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‘Aspie’ wants a world we all fit in

UNACCEPTANCE IS UNACCEPTABLE: Mathew Townsend was thrilled to have made a presentation at the Autism in Education National Conference in Sydney in August which was attended by 450 delegates.
UNACCEPTANCE IS UNACCEPTABLE: Mathew Townsend was thrilled to have made a presentation at the Autism in Education National Conference in Sydney in August which was attended by 450 delegates. Marc Stapelberg

LIKE any other intelligent young man, Mathew Townsend has dreams of making a career for himself, and one day getting married and having kids.

He holds a degree in environmental science and will next year move from Ballina to Brisbane to do a Masters of Environmental Management at the University of Queensland.

But a career in sustainability and a family is only half of Mr Townsend's story.

At 12, he was diagnosed with Asperger's Syndrome, now classed as a mild form of autism, and has been hearing impaired since he was 18-months-old.

Much of his life has - and will continue to be - about advocating for better mainstream understanding and acceptance of people with forms of autism.

Towards this goal, he recently spoke publicly about life as an 'Aspie' at the inaugural Autism in Education National Conference run by national autism services group ASPECT.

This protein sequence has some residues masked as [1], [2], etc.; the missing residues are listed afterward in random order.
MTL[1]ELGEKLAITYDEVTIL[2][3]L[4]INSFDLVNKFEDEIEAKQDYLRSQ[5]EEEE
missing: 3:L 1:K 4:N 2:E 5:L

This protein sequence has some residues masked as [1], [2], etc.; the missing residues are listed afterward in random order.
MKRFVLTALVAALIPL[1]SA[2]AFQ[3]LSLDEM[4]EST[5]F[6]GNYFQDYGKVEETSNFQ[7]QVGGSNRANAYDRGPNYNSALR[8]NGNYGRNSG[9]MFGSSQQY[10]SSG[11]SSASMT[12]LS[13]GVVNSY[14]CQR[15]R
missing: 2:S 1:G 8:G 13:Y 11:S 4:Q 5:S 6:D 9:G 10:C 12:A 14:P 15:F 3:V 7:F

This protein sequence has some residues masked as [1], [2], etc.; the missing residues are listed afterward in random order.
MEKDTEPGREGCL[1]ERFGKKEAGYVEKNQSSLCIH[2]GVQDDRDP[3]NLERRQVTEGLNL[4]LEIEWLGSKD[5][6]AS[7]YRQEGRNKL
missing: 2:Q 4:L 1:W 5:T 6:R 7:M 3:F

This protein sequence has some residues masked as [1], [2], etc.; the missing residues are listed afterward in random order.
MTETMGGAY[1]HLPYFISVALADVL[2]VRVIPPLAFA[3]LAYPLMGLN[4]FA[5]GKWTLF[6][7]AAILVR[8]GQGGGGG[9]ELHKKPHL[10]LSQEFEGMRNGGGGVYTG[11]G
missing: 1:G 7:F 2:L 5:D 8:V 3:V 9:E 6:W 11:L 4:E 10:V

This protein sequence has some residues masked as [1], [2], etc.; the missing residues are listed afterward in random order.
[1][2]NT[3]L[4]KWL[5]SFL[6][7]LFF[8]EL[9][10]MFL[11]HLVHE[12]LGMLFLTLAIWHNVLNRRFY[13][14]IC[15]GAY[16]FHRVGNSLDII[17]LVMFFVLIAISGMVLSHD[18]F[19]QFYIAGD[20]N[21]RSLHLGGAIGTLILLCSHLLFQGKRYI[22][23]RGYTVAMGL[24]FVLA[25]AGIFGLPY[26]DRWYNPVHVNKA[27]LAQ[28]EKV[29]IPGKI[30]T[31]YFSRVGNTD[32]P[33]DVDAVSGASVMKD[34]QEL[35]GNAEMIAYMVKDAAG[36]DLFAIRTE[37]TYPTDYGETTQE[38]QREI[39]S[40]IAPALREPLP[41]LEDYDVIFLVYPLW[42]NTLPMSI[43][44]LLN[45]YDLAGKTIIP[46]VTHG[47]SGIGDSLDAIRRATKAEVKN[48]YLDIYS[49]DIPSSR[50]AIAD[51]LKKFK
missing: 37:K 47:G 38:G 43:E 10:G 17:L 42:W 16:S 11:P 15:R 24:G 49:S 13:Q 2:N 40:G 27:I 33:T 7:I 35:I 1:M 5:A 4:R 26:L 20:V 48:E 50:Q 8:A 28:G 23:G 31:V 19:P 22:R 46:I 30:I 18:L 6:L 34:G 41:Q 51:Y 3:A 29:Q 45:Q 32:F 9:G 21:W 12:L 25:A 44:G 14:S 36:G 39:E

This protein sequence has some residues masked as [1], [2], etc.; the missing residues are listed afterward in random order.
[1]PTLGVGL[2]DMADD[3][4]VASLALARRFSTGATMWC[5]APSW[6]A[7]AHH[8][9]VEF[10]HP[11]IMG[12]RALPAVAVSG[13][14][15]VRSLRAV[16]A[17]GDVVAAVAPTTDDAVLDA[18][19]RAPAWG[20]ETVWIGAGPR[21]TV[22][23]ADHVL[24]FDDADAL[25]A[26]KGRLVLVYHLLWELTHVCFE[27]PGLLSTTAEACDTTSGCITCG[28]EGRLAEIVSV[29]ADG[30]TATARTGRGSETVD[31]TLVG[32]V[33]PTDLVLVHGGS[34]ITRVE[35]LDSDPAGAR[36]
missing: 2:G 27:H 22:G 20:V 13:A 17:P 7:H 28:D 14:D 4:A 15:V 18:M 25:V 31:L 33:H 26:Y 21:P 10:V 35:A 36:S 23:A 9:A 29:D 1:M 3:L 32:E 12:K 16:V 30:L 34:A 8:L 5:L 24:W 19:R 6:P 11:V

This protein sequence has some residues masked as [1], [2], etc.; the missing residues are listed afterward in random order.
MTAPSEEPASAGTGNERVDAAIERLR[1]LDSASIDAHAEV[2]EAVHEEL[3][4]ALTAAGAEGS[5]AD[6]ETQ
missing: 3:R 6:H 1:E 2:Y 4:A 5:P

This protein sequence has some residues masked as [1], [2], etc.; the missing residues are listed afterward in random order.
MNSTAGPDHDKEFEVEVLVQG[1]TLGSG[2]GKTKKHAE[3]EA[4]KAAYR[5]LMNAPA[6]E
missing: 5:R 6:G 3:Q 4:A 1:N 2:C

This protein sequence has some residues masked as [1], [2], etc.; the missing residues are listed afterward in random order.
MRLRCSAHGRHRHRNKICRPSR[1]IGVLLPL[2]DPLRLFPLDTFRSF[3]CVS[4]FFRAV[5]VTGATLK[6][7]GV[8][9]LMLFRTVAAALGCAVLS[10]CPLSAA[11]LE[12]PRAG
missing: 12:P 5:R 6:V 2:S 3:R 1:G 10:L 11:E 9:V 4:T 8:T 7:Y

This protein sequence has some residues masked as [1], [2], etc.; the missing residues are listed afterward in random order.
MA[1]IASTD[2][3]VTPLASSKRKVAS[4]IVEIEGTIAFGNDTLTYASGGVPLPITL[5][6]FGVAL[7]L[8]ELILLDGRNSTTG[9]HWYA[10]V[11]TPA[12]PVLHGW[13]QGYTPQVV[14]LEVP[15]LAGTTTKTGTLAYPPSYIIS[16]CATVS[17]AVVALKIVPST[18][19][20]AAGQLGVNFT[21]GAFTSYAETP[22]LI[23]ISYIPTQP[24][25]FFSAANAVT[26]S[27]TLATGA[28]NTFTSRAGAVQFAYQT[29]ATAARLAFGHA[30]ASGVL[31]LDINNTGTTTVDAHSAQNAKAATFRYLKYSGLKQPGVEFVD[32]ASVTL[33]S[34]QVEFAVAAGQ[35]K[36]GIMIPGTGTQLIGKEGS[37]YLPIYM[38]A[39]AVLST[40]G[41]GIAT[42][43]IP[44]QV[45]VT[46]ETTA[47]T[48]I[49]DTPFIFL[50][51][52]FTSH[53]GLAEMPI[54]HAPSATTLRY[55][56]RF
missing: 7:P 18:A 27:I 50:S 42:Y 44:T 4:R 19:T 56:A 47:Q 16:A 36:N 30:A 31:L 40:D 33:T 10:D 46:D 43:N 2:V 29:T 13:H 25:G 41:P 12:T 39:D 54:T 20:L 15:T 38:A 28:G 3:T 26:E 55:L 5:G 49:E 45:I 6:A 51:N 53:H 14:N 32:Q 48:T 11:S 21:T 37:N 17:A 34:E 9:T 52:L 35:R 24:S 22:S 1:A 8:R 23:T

He also writes about his life with autism on his blog, Aspie's World.

"I would like to see our society learn about people with Autism Spectrum Disorder (and hearing loss) so we all wouldn't have problems fitting in," he said.

"I would like to see employers, communities and organisations help people with ASD to get involved in the same way as able-bodied people."

Mr Townsend has continued to experience prejudice - an added burden to a life already more challenging than the norm.

"Lots of people always define me (by my) disability because I have hearing aids on, and show a lack of communication and social skills," he said.

"Unfortunately, many people react to this badly."

He plans to speak again at next year's autism conference.

"I hope to build understanding and a respectful relationship between people with autism and non-autism by learning our values, interests and ways of communicating."

Topics:  autism autism spectrum disorder



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